Help restore the Pine Street African Burial Ground!






Do you know a young person aged 14-18 who might be interested in getting paid to work on a community project?

The Kingston YMCA Farm Project is taking job applications for a new Youth Design Project Team focused on the Pine St African Burial Ground, which was just awarded funding through the City of Kingston participatory budgeting survey! This program will be working with landscape architects, historians, and the community to research and design a memorial site for a sacred space in Kingston. We’ll be working on Tuesdays from November to March, 2:30-5:30pm (with some additional special workshop and meeting dates). 

Click here for the program brochure and here for the application.

Applications are due by Tuesday October 22nd!

We are so pleased to be able to share the momentous news that we have succeeded in protecting the Pine Street African Burial Ground! Thanks to community support of over 250 contributions, and a $40,000 contribution from our collaborator Scenic Hudson, we were able to raise $140,000 to purchase the site. 

Now that the site is secured, the Kingston Land Trust and our partner organization Harambee still need your help to raise the remainder of our $200,000 total goal for 2019 towards converting the site into an interpretive center. 

The Vision for the Cultural and Interpretive Center:

Together with Harambee and in collaboration with other organizations we will run community programming for all ages that will orient visitors to the history of the site and the region. We will be hosting programming on the land until the center is established.  The eventual center will house a gallery, a lecture and screening area, a research station and an office for program staff. 

The Vision for the Grounds:

The Burial Ground site has a rear lot that needs to be cleared of overgrowth. Then we will use Ground Penetrating Radar to determine if there are graves on this piece of land too. Once we know the location of the graves, we will begin a design process for the grounds that will include landscaping, a new fence, a sitting area for reflection, sculptures, interpretive signage and other amenities. We will be hosting a community design process this fall winter and spring to come up with a master plan for the site.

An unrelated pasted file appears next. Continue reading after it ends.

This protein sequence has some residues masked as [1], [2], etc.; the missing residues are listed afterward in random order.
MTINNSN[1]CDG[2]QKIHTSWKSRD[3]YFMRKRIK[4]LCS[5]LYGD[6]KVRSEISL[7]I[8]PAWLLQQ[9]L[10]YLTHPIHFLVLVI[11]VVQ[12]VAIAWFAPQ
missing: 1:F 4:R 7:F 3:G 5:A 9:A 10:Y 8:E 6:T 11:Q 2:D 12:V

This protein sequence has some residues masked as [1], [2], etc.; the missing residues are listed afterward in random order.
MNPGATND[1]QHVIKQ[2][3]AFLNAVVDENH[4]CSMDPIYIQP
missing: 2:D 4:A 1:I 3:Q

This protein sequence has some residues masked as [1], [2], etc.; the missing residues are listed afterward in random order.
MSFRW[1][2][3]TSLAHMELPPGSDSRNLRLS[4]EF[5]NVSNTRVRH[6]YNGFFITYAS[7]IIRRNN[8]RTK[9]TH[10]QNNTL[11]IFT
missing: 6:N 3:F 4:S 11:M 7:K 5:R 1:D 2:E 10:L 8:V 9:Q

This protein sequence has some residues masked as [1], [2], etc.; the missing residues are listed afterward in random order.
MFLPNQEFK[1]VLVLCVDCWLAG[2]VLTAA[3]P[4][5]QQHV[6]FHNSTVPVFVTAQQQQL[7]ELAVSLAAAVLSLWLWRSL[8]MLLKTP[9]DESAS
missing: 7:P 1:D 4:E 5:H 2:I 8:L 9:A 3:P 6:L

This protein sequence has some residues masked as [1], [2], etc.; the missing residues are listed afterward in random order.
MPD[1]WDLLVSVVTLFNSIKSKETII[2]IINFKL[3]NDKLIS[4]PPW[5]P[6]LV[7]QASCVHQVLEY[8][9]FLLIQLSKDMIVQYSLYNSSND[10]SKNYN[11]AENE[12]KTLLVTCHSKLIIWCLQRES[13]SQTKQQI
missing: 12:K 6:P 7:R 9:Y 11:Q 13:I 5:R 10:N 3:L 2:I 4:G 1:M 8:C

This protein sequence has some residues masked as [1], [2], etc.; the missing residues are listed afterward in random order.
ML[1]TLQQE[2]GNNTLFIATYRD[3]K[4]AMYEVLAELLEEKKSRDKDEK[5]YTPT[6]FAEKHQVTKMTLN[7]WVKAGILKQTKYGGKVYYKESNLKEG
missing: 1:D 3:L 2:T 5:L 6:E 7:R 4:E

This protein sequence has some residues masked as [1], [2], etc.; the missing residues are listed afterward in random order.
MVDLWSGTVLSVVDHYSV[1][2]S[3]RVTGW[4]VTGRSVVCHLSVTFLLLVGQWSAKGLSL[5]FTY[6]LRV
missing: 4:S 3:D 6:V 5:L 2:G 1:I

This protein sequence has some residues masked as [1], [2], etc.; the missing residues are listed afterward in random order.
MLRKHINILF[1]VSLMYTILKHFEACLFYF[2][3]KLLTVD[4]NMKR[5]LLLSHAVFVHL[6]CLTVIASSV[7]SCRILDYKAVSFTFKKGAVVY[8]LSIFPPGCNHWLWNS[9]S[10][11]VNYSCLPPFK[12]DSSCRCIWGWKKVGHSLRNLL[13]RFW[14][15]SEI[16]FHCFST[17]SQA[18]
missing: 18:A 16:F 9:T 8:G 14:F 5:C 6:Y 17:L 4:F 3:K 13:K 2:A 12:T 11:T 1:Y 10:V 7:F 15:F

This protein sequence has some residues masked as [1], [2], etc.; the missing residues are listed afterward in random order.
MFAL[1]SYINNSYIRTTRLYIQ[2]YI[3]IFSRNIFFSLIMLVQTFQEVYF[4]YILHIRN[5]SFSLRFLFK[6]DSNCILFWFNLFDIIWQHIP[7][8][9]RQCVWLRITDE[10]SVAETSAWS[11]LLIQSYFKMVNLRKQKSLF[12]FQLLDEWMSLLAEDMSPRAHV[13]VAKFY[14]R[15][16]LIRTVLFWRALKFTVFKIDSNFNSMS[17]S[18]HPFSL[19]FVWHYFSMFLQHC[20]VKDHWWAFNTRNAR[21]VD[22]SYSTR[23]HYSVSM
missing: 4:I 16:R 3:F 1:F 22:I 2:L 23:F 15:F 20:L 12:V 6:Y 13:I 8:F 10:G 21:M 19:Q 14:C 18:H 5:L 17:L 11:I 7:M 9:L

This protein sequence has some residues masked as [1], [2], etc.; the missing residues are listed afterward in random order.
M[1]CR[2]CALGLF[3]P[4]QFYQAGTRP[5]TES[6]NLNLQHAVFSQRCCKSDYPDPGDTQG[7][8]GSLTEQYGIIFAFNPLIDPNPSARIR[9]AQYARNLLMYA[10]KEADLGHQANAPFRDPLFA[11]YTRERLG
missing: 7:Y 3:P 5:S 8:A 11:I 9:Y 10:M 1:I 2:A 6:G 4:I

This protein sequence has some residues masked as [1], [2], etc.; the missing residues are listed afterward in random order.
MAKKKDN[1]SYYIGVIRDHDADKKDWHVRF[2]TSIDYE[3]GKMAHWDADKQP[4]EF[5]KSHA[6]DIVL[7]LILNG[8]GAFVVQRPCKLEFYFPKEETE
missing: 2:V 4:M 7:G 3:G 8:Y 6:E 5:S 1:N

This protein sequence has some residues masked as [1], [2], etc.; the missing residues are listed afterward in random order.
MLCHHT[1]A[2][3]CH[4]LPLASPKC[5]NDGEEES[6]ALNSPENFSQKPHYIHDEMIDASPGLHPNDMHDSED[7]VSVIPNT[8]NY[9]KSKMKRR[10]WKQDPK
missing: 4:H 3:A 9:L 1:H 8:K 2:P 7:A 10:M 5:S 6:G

As 2019 is the 400th anniversary of when the first Africans were sold into bondage in North America, we are calling on the community to help us restore the historic Pine Street African Burial Ground in Kingston, NY. Countless enslaved and free blacks were buried at this site on the edge of Uptown Kingston from the mid-1700s through the late 1800s. 

In partnership with Harambee (a Kingston nonprofit dedicated to raising awareness about African American history) we plan to open this site to the public as an interpretive center for learning and reflection. Just as the African Burial Ground National Monument was established in New York City, we have the opportunity locally to finally acknowledge and honor those who are buried at this site.

Together we can bring this history to light. 

For more information, we encourage you to read Owned in Life, Owned in Death: The Pine Street African and African-American Burial Ground in Kingston, New Yorka report on the history of the site by local archaeologist, Joseph Diamond.

View our May press release here.

View our March press release here.

View our February press release here.

To view media coverage of this initiative, visit our initiative page.

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      The Kingston Land Trust is a 501(c)(3) charitable organization, EIN 26-2338986. All the contributions are tax deductible. No goods or services will be provided in exchange for the contribution.